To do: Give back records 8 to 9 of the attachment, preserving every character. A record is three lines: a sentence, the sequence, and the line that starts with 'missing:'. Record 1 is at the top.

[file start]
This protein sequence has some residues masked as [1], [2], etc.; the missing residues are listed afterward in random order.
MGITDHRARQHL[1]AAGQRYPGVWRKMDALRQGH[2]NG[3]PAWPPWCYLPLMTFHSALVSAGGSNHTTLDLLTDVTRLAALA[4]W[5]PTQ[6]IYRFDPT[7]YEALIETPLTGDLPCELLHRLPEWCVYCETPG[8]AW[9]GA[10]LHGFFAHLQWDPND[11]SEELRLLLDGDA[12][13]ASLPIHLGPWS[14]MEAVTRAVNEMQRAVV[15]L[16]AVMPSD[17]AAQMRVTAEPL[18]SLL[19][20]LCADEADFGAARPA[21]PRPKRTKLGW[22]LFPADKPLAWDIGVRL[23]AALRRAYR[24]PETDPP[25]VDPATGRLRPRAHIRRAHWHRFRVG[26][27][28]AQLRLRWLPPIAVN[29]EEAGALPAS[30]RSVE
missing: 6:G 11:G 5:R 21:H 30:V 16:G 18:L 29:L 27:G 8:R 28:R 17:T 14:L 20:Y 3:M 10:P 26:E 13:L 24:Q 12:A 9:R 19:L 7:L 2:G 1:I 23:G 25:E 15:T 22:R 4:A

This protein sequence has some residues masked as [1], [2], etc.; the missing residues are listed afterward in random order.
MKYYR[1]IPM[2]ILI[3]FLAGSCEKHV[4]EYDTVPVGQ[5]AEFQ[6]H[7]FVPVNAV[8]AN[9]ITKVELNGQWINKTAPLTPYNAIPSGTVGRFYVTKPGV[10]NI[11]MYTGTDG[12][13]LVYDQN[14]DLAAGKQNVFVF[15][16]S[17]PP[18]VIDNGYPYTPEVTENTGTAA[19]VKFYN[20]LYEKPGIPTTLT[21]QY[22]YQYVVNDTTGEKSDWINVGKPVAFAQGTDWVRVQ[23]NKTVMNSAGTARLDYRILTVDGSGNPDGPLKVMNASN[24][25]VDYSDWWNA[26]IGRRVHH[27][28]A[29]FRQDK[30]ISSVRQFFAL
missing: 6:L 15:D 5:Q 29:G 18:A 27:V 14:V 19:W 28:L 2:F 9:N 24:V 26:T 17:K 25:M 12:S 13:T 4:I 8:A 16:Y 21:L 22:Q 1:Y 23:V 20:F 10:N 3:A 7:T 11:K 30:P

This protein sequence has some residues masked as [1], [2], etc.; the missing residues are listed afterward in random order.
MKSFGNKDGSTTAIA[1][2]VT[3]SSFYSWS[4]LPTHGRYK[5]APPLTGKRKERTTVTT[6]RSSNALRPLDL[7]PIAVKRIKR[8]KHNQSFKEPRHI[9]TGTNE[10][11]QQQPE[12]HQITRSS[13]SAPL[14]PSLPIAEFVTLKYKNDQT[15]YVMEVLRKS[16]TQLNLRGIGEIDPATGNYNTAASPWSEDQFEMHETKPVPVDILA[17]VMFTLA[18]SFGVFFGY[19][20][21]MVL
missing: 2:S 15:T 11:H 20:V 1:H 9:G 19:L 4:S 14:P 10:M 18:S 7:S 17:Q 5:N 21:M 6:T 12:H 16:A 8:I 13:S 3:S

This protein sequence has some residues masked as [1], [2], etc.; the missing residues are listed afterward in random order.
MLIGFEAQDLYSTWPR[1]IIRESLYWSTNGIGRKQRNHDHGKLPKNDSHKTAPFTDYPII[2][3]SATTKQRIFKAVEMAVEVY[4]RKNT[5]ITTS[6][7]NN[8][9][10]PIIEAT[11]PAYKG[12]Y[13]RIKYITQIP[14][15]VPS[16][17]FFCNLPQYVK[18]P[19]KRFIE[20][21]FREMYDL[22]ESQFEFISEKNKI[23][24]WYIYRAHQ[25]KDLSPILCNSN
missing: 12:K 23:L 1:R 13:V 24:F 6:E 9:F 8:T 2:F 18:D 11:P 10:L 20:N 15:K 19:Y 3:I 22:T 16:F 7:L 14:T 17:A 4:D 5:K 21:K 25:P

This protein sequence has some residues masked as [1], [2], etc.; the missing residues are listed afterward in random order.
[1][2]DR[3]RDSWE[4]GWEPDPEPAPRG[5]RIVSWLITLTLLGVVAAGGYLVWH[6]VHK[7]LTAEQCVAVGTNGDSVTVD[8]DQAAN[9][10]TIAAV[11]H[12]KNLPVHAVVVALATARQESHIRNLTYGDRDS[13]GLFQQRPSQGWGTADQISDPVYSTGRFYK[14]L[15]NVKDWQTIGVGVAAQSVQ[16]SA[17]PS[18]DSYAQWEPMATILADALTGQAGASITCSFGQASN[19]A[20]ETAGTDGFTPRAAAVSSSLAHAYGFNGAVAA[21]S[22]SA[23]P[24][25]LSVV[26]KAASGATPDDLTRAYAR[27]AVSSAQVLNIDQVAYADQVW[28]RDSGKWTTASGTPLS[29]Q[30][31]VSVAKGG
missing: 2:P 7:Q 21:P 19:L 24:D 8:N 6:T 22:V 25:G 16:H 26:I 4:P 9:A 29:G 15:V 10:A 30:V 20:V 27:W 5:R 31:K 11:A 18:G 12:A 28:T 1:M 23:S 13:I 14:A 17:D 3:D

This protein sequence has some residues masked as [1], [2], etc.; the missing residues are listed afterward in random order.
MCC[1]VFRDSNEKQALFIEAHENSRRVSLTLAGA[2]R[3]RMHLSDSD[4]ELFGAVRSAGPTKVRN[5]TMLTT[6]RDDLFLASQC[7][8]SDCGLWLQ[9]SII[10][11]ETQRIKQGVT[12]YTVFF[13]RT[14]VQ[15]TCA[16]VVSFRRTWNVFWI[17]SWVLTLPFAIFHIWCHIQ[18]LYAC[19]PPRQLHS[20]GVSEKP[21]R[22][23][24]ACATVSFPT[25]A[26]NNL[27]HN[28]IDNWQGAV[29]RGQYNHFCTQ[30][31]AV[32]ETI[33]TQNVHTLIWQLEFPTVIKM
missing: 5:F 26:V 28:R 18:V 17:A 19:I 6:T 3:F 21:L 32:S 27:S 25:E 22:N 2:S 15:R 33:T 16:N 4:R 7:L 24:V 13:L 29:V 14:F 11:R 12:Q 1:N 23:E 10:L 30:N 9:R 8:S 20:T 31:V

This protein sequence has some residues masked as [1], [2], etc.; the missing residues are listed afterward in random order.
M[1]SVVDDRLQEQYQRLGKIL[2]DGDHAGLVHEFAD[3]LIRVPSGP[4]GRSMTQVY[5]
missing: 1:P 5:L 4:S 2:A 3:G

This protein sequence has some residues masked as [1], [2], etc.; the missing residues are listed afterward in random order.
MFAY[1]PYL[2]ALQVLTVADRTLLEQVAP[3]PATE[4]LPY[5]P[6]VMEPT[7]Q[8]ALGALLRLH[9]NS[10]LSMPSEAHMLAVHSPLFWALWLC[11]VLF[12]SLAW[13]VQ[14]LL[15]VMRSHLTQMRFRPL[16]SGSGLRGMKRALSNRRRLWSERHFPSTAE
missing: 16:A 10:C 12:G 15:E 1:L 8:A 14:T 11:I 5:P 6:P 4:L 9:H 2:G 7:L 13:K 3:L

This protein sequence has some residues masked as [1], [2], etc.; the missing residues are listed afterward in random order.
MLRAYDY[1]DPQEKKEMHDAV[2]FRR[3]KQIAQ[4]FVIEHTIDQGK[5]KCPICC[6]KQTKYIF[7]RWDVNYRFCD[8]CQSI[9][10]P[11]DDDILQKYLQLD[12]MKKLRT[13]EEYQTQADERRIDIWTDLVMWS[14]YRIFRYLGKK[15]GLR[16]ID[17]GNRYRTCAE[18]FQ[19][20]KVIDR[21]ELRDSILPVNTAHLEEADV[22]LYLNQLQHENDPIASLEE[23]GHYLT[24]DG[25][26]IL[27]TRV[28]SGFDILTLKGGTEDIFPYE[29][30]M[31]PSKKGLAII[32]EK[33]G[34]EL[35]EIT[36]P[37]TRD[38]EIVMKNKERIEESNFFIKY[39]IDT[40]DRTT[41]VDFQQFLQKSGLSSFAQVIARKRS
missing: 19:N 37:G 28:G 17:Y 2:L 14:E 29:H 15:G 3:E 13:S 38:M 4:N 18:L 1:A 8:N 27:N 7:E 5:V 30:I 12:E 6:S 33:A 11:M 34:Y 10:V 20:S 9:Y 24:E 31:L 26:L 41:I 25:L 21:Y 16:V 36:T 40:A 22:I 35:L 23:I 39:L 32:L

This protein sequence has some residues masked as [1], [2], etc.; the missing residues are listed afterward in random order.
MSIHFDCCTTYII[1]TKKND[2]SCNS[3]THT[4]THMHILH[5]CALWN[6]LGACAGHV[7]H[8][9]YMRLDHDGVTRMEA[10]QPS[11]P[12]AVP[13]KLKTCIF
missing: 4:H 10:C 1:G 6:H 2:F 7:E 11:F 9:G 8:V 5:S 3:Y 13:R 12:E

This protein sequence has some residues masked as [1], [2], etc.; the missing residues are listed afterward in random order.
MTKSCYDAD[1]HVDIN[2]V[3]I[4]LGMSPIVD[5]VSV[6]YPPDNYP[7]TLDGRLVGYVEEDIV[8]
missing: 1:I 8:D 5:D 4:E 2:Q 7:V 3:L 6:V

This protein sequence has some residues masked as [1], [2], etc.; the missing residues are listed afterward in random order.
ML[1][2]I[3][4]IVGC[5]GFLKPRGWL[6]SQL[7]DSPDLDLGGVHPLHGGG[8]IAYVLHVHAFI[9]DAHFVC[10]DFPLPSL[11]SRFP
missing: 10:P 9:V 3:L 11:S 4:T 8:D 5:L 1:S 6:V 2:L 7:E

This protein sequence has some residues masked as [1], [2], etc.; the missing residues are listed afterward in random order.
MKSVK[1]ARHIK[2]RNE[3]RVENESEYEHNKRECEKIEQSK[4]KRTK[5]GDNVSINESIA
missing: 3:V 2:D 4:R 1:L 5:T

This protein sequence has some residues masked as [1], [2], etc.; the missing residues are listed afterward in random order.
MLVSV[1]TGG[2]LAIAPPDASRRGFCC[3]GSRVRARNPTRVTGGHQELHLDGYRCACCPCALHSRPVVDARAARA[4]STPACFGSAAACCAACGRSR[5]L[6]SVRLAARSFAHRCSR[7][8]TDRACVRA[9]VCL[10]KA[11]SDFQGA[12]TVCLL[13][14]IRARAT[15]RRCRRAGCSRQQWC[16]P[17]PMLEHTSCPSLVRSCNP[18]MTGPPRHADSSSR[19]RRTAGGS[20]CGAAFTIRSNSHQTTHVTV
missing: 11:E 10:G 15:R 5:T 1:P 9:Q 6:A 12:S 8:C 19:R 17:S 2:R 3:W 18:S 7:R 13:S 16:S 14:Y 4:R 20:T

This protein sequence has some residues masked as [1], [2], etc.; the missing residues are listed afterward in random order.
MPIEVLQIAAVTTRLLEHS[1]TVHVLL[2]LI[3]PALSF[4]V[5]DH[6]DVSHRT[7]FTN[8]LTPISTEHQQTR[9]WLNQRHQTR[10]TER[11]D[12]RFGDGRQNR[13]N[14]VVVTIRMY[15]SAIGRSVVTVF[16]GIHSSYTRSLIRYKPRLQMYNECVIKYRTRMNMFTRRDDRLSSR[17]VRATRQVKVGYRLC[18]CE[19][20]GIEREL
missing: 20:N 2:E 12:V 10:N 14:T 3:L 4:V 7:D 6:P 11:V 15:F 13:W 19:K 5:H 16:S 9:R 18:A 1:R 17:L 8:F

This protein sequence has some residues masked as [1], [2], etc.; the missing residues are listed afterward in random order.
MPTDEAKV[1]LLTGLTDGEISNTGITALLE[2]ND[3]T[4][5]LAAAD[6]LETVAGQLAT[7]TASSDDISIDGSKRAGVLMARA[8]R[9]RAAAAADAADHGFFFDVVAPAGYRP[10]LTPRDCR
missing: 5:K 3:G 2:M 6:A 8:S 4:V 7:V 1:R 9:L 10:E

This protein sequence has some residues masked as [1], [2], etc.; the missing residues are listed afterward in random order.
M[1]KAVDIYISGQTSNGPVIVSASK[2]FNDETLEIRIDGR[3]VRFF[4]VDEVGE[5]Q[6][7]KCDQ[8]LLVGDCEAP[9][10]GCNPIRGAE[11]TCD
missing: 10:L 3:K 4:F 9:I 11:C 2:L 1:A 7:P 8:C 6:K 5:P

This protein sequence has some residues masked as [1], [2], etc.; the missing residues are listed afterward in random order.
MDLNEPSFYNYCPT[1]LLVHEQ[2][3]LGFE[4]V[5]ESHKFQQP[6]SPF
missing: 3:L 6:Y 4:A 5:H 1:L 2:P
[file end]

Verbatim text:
This protein sequence has some residues masked as [1], [2], etc.; the missing residues are listed afterward in random order.
MFAY[1]PYL[2]ALQVLTVADRTLLEQVAP[3]PATE[4]LPY[5]P[6]VMEPT[7]Q[8]ALGALLRLH[9]NS[10]LSMPSEAHMLAVHSPLFWALWLC[11]VLF[12]SLAW[13]VQ[14]LL[15]VMRSHLTQMRFRPL[16]SGSGLRGMKRALSNRRRLWSERHFPSTAE
missing: 16:A 10:C 12:G 15:E 1:L 8:A 14:T 11:I 5:P 6:P 4:L 9:H 2:G 7:L 13:K 3:L

This protein sequence has some residues masked as [1], [2], etc.; the missing residues are listed afterward in random order.
MLRAYDY[1]DPQEKKEMHDAV[2]FRR[3]KQIAQ[4]FVIEHTIDQGK[5]KCPICC[6]KQTKYIF[7]RWDVNYRFCD[8]CQSI[9][10]P[11]DDDILQKYLQLD[12]MKKLRT[13]EEYQTQADERRIDIWTDLVMWS[14]YRIFRYLGKK[15]GLR[16]ID[17]GNRYRTCAE[18]FQ[19][20]KVIDR[21]ELRDSILPVNTAHLEEADV[22]LYLNQLQHENDPIASLEE[23]GHYLT[24]DG[25][26]IL[27]TRV[28]SGFDILTLKGGTEDIFPYE[29][30]M[31]PSKKGLAII[32]EK[33]G[34]EL[35]EIT[36]P[37]TRD[38]EIVMKNKERIEESNFFIKY[39]IDT[40]DRTT[41]VDFQQFLQKSGLSSFAQVIARKRS
missing: 19:N 37:G 28:G 17:Y 2:L 14:E 29:H 15:G 3:E 13:S 38:M 4:N 18:L 1:A 8:N 27:N 7:E 5:V 30:I 12:E 6:S 33:A 11:M 34:Y 10:V 20:S 9:Y 24:E 31:L 26:L 41:I 25:L 21:Y 16:V 36:T 40:A 22:I 35:L 23:I 39:L 32:L